Driving conditions, as well as driver skills and habits, have a large influence on energy use. Tesla Motors have detailed some of these relationships in several of their blogs. The nominal EPA range of the Tesla Roadster is currently 390 km (245m). That this range is not fiction was demonstrated 2009 and again 2010 in a rally in Southern France. Carefully driven on mountainous backroads the range to empty would have been around 450 km. Notes on this event in French or English can be found on my Links Page. The roadster shown in April 09 to interested parties in Zurich was driven about 320 km without recharging from Munich to Zurich and had some reserves left. Another Tesla Roadster was driven last winter from Zurich to St. Moritz, across the Julier Pass, with snow tires and some heating. Only 210 km, but climbing also from 400m to 2300m. Considering that this is a close to 3 hours drive with a fair stretch on a winding mountain pass road, not everybody would (and should) drive any further without a solid break. With the graphs and data shown in a Tesla Motors blog and converted here to km, we can estimate the approximate consumption for a trip e.g. from Zurich to Geneva (281km of motorway): 150 km at top legal speed (120km/h) at 200 Wh/km: 30 kWh, then 100 km at reduced speed, say 80km/h at 137 Wh/km: 13.7 kWh and 30 km town traffic at 90 Wh/km: 2.7 kWh.Grand total for this trip: 46.4 kWh.†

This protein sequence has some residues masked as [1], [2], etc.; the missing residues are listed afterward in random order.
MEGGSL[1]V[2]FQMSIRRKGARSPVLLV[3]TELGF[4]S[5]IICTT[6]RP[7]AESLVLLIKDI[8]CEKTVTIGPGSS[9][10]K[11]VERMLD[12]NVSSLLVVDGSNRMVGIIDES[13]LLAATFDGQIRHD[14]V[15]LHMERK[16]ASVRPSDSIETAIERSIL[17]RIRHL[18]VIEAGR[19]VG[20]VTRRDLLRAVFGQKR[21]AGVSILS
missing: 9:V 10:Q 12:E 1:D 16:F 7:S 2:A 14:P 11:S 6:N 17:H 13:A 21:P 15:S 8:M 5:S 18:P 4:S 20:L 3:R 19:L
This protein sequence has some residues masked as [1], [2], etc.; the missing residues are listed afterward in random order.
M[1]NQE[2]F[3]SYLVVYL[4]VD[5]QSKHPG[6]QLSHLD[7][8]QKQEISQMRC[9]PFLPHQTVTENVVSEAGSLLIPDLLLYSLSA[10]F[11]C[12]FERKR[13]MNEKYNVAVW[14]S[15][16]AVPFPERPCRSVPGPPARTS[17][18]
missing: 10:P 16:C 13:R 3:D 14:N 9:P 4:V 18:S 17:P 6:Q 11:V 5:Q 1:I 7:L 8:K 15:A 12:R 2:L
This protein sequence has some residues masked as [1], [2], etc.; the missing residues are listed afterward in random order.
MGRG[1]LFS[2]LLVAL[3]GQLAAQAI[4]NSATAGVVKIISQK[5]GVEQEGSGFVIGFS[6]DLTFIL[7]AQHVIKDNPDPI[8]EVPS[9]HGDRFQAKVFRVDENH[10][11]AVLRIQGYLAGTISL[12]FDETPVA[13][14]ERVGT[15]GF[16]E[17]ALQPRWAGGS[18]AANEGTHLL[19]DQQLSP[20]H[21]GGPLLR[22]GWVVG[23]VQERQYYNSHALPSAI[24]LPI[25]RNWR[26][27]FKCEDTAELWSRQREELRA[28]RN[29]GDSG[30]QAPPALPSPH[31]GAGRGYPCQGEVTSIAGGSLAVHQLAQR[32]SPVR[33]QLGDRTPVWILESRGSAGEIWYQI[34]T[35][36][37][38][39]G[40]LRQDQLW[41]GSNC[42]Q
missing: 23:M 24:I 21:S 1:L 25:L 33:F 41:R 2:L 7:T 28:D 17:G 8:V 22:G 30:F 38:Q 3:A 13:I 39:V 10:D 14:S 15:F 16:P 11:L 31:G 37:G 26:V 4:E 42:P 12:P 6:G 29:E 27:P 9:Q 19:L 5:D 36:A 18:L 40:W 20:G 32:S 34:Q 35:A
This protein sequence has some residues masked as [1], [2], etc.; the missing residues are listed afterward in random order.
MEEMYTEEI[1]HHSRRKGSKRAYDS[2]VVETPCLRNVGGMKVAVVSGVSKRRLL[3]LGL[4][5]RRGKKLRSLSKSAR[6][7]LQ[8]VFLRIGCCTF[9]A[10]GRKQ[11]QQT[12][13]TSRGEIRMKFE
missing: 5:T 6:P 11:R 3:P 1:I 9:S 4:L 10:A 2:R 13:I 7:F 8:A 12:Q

In reality I would expect traffic conditions to slow this trip below the speeds assumed above, leaving some additional reserves. At lower speeds the stated range can become also considerably larger than EPA standard ranges as demonstrated in Australia where a record 501 km was driven on a single charge. These relationships are partly very different for conventional cars. Their mileage tends to worsen notably at speeds below about 80 km/h and in urban traffic. Most estimates of potential fuel substitution ignore this effect and overestimate consequently the call on additional electricity.
Clearly these ranges cannot satisfy as yet regular motorway speed long distance drivers, but show how close we are to widely usable electric vehicles: A lot closer than many still believe.†Note that the Tesla Roadster achieves much larger ranges than most other purely electric vehicles and electric vehicle prototypes, shown so far. Tesla Motors have built a highly efficient drive train - by no means an easy task. The technical achievement is respectable. Tesla Motors have won a leading position in this technology. Of course technology does not stand still. Batteries and control electronics, as well as the science surrounding electrochemical cells will evolve relatively fast. Also Tesla's new Model S demonstrates remarkable progress. I outlined my views on future trends here. Of course range on a single charge is not the only issue. It is also important to know where and how fast a car can recharge.
The original model S achieves usually more than 400 Km under ordinary mixed driving conditions in Switzerland and its latest version (P100D) will surpass that again with practical ranges towards 500Km (613 Km, NEDC cycle test).†